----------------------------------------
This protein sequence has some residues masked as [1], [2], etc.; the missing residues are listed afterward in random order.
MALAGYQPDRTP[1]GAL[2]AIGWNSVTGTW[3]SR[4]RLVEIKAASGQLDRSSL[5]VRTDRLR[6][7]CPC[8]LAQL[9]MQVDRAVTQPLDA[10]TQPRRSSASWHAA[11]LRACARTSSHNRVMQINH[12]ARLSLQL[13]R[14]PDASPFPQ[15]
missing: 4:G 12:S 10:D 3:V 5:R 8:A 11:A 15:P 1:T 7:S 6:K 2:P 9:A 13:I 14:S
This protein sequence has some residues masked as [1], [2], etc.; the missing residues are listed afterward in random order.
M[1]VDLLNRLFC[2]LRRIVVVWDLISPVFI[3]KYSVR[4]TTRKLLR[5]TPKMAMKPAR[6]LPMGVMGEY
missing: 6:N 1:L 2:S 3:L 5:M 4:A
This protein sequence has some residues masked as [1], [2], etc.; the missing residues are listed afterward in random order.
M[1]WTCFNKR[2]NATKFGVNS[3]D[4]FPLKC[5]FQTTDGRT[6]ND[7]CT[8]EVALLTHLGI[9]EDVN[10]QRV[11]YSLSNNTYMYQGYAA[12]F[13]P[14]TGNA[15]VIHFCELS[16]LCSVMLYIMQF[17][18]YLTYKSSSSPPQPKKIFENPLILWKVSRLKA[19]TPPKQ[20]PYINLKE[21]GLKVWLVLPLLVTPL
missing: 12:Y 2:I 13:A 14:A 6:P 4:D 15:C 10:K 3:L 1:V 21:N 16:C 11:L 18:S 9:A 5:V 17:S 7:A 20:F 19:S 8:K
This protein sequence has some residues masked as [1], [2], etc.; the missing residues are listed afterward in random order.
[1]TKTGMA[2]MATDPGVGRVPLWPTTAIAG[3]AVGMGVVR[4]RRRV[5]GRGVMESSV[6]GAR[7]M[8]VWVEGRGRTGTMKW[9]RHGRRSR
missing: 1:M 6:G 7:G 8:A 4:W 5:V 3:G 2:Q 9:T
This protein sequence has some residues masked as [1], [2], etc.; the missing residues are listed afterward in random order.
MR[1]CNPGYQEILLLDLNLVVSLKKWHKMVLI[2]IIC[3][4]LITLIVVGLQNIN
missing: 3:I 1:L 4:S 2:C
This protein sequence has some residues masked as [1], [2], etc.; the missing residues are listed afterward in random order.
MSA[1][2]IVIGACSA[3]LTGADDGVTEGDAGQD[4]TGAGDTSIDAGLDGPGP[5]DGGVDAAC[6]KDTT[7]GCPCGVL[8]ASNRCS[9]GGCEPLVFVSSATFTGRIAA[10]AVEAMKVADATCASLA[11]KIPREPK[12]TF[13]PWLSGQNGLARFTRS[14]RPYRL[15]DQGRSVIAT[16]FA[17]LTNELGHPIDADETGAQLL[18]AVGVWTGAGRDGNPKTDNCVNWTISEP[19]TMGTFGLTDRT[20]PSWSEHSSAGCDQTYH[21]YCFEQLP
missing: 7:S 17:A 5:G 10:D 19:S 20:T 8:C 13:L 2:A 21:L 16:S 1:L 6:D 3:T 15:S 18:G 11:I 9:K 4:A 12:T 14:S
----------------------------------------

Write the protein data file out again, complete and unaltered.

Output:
This protein sequence has some residues masked as [1], [2], etc.; the missing residues are listed afterward in random order.
MALAGYQPDRTP[1]GAL[2]AIGWNSVTGTW[3]SR[4]RLVEIKAASGQLDRSSL[5]VRTDRLR[6][7]CPC[8]LAQL[9]MQVDRAVTQPLDA[10]TQPRRSSASWHAA[11]LRACARTSSHNRVMQINH[12]ARLSLQL[13]R[14]PDASPFPQ[15]
missing: 4:G 12:S 10:D 3:V 5:R 8:A 11:A 15:P 1:T 7:S 6:K 2:P 9:A 13:I 14:S
This protein sequence has some residues masked as [1], [2], etc.; the missing residues are listed afterward in random order.
M[1]VDLLNRLFC[2]LRRIVVVWDLISPVFI[3]KYSVR[4]TTRKLLR[5]TPKMAMKPAR[6]LPMGVMGEY
missing: 6:N 1:L 2:S 3:L 5:M 4:A
This protein sequence has some residues masked as [1], [2], etc.; the missing residues are listed afterward in random order.
M[1]WTCFNKR[2]NATKFGVNS[3]D[4]FPLKC[5]FQTTDGRT[6]ND[7]CT[8]EVALLTHLGI[9]EDVN[10]QRV[11]YSLSNNTYMYQGYAA[12]F[13]P[14]TGNA[15]VIHFCELS[16]LCSVMLYIMQF[17][18]YLTYKSSSSPPQPKKIFENPLILWKVSRLKA[19]TPPKQ[20]PYINLKE[21]GLKVWLVLPLLVTPL
missing: 12:Y 2:I 13:A 14:A 6:P 4:D 15:C 10:K 3:L 1:V 21:N 16:C 11:L 18:S 9:A 5:V 17:S 7:A 20:F 19:S 8:K
This protein sequence has some residues masked as [1], [2], etc.; the missing residues are listed afterward in random order.
[1]TKTGMA[2]MATDPGVGRVPLWPTTAIAG[3]AVGMGVVR[4]RRRV[5]GRGVMESSV[6]GAR[7]M[8]VWVEGRGRTGTMKW[9]RHGRRSR
missing: 1:M 6:G 7:G 8:A 4:W 5:V 3:G 2:Q 9:T
This protein sequence has some residues masked as [1], [2], etc.; the missing residues are listed afterward in random order.
MR[1]CNPGYQEILLLDLNLVVSLKKWHKMVLI[2]IIC[3][4]LITLIVVGLQNIN
missing: 3:I 1:L 4:S 2:C
This protein sequence has some residues masked as [1], [2], etc.; the missing residues are listed afterward in random order.
MSA[1][2]IVIGACSA[3]LTGADDGVTEGDAGQD[4]TGAGDTSIDAGLDGPGP[5]DGGVDAAC[6]KDTT[7]GCPCGVL[8]ASNRCS[9]GGCEPLVFVSSATFTGRIAA[10]AVEAMKVADATCASLA[11]KIPREPK[12]TF[13]PWLSGQNGLARFTRS[14]RPYRL[15]DQGRSVIAT[16]FA[17]LTNELGHPIDADETGAQLL[18]AVGVWTGAGRDGNPKTDNCVNWTISEP[19]TMGTFGLTDRT[20]PSWSEHSSAGCDQTYH[21]YCFEQLP
missing: 7:S 17:A 5:G 10:D 19:S 20:T 8:C 13:L 2:A 21:L 16:S 1:L 6:D 3:T 15:S 18:G 11:I 9:K 4:A 12:T 14:S